The government day-care center where a gunman killed more than 30 people on Thursday, including more than 20 children, is in a poor region of Thailand where most children of preschool age attend such facilities.
The center, the Child Development Center Uthaisawan in the northeastern province of Nong Bua Lamphu, is one of nearly 20,000 early childhood development centers that are operated by local authorities across the country, according to Unicef, the United Nations children’s agency. The centers are free, and they serve about 860,000 children ages 3 to 5, Unicef said.
Nationwide, 84 percent of children in that age group attended one of the centers in 2012, up from 60 percent in 2005, according to a recent Unicef report. By 2019 the figure had crept up to 86 percent.
But attendance is not compulsory, and it varies by region. In the northeast in 2019, for example, the attendance rate was 92 percent. In Bangkok, the capital, it was 71 percent.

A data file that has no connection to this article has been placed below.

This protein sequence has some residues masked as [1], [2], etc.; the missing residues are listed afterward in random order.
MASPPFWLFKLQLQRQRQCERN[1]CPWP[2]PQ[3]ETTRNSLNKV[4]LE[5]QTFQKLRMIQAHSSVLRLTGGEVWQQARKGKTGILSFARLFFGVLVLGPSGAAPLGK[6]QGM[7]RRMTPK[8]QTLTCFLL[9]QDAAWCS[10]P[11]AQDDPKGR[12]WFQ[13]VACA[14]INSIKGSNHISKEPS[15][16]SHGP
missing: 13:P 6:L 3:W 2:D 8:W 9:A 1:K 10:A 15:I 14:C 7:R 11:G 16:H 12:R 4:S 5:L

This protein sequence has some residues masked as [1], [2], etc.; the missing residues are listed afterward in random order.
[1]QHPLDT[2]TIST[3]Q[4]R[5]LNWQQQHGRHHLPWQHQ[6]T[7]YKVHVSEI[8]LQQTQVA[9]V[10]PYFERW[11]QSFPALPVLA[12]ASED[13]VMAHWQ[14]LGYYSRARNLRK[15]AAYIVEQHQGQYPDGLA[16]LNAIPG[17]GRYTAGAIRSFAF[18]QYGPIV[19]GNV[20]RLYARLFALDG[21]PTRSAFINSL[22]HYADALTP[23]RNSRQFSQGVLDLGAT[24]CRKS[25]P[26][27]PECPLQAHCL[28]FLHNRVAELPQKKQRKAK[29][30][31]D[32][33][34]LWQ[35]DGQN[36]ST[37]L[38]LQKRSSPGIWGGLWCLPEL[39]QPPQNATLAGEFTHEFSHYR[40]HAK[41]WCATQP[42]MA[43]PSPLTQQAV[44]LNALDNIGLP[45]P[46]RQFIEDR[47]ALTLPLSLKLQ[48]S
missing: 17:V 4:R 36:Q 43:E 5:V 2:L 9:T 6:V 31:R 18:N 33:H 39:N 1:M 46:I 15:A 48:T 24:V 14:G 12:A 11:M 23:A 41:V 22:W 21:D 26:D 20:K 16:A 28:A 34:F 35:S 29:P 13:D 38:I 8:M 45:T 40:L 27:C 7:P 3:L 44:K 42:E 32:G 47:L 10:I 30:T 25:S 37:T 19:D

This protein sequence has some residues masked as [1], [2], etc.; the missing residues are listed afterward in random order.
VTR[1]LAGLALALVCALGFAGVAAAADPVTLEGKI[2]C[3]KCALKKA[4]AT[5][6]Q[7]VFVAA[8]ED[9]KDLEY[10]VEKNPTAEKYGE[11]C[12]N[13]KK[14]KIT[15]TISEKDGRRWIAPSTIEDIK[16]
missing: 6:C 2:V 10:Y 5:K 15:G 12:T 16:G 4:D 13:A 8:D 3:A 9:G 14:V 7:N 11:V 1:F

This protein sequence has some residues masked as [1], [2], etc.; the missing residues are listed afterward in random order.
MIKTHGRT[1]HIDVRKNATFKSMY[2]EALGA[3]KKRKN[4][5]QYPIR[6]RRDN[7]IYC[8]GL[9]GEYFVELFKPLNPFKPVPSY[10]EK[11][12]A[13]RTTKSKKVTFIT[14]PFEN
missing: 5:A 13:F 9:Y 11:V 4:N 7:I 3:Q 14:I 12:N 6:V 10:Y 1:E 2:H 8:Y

Napat Phisanbut, an early childhood development specialist at Unicef’s Thailand office, said that the high rate in the northeast may be linked to another statistic: The same area also has the highest rate of children living separately from their parents, many of whom migrate to work in cities.
“The children live with their grandparents,” she said. “So E.C.D. centers can help take care of these young children, and provide the appropriate development that they need.”
Kyungsun Kim, the Unicef representative for Thailand, condemned the attack in a statement on Thursday night.
“Early childhood development centers, schools and all learning spaces must be safe havens for young children to learn, play and grow during their most critical years,” she said.